Microsoft throws a little love at Edge, finally enabling browser extensions. There are only 13 at launch, including: AdBlock, Adblock Plus, Pin It Button, Translator for Microsoft Edge, Last Pass: Free Password Manager, OneNote Web Clipper, Evernote Web Clipper, Amazon Assistant, Office Online, Save it to Pocket, Reddit Enhancement Suite, Mouse Gestures, and Page Analyzer.
Edge is much better at handling Flash, pausing Flash ads and any other superfluous Flash-based content. Users can now pin tabs (finally!), and sites can deliver notifications directly to the desktop Action Center. Microsoft also brought back the swipe-based navigation scheme that debuted in IE for Windows 8.
Microsoft Edge is playing catch up with Google Chrome, especially with the extensions, and there is still little reason for a heavy Chrome user (like many of us here at NBR) to make the switch. But the one thing Edge has on Chrome is performance, namely battery drain. In fact, Microsoft delivers notifications touting Edge’s battery use advantage to heavy Chrome users. And that’s enough for us to keep it up to date and use it from time to time. Edge’s power sipping will come in handy on the next long flight or car ride.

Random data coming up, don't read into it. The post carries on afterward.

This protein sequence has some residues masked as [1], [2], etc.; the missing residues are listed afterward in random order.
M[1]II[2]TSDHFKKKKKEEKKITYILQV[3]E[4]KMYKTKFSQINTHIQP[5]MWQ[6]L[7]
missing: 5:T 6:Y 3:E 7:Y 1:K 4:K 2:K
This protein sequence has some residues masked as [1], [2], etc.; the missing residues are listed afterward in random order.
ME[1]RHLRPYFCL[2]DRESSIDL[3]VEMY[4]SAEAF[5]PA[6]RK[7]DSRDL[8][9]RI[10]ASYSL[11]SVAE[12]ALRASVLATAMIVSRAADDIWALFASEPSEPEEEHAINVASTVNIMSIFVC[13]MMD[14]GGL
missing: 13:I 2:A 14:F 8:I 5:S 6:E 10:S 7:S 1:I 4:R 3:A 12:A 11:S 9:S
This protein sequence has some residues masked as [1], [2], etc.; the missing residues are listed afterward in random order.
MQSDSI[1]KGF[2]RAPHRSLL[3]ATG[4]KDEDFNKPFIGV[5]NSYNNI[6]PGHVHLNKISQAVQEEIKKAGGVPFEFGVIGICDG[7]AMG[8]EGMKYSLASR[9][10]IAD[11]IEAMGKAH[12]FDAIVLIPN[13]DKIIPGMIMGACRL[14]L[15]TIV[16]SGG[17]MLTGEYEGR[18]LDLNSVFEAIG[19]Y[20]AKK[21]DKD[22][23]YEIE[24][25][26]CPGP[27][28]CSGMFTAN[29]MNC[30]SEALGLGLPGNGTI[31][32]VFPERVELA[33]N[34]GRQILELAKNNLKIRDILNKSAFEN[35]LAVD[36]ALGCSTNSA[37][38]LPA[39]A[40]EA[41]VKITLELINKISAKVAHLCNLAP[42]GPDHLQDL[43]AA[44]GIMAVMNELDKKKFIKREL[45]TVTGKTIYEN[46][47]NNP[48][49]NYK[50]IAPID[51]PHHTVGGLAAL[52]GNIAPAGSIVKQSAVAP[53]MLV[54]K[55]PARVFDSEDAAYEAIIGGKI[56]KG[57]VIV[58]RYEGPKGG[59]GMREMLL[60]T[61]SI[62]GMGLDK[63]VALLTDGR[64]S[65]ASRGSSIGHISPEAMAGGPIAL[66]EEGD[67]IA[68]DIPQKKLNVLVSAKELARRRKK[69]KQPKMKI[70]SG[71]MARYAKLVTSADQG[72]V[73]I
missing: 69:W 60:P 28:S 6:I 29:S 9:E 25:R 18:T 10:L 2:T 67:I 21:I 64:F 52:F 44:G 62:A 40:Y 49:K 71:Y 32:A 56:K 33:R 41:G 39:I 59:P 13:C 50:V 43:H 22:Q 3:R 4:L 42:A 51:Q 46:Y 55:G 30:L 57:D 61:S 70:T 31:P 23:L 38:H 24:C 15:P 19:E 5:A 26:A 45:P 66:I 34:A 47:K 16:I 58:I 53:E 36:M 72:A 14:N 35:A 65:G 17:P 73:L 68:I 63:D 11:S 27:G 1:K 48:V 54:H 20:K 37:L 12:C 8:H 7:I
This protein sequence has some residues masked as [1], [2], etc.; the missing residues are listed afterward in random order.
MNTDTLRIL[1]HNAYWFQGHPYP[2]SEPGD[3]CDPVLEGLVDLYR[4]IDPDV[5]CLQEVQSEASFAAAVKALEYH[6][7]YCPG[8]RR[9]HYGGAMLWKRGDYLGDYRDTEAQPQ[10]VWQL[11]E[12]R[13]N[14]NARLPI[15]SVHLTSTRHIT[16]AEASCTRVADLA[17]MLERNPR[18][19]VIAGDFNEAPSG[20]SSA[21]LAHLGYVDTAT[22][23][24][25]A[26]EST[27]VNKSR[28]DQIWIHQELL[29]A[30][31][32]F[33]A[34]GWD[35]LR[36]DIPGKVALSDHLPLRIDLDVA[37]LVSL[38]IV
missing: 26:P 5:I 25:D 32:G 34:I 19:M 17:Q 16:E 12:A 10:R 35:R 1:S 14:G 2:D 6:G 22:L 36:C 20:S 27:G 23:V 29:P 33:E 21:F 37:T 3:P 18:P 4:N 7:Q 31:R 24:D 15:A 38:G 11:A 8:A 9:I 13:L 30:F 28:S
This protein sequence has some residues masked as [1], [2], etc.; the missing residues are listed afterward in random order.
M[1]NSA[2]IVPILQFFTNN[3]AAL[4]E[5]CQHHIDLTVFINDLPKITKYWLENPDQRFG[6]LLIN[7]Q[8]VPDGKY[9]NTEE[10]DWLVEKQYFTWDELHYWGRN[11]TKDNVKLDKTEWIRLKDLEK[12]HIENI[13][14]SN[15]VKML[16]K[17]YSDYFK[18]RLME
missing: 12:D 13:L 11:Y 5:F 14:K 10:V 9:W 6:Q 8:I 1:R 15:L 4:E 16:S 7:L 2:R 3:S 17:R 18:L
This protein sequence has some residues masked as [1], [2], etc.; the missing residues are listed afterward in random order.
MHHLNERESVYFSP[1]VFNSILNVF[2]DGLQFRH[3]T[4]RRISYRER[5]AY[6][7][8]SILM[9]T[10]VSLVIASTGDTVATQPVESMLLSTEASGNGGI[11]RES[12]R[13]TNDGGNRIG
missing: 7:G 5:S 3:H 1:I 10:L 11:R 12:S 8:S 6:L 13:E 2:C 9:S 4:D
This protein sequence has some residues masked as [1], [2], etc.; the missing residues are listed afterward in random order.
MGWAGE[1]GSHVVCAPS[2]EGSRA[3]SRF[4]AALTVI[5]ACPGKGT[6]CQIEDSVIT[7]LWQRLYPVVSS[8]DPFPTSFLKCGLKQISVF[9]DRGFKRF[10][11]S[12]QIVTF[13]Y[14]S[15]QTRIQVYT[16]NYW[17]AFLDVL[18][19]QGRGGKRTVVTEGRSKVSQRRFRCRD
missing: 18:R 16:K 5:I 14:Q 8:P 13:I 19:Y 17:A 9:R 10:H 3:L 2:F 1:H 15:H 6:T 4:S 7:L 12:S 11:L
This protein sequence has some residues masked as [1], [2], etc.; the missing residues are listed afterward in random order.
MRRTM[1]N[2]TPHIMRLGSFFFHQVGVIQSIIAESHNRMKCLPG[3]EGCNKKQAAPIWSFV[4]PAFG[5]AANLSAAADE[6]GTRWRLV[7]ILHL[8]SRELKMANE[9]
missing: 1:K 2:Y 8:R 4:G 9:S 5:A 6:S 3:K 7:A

Taskbar and Action Center
Notifications are much improved in the Action Center. Users can set granular priority by app, and a notification cap to prevent things like email messages from overtaking the Action Center. The Action Center and some app taskbar icons now include the number of notifications, and the taskbar Calendar displays daily agenda items. The taskbar also extends to external displays with the clock and calendar on board.
Finally, an easy way to share displays! Almost. The new Connect app serves to wirelessly project, connect, extend, and duplicate Windows 10 and Android displays between devices (sorry iOS users, it’s still too locked down for this kind of sharing). It also works with Windows Continuum. Rather than overtaking the entire device with screen sharing, it acts as any other app that can be resized, minimized, maximized, and closed.
It’s based on Miracast, so that’s a limiting factor, especially when it comes to older devices. On top of that, it’s buggy. In fact, it barely works.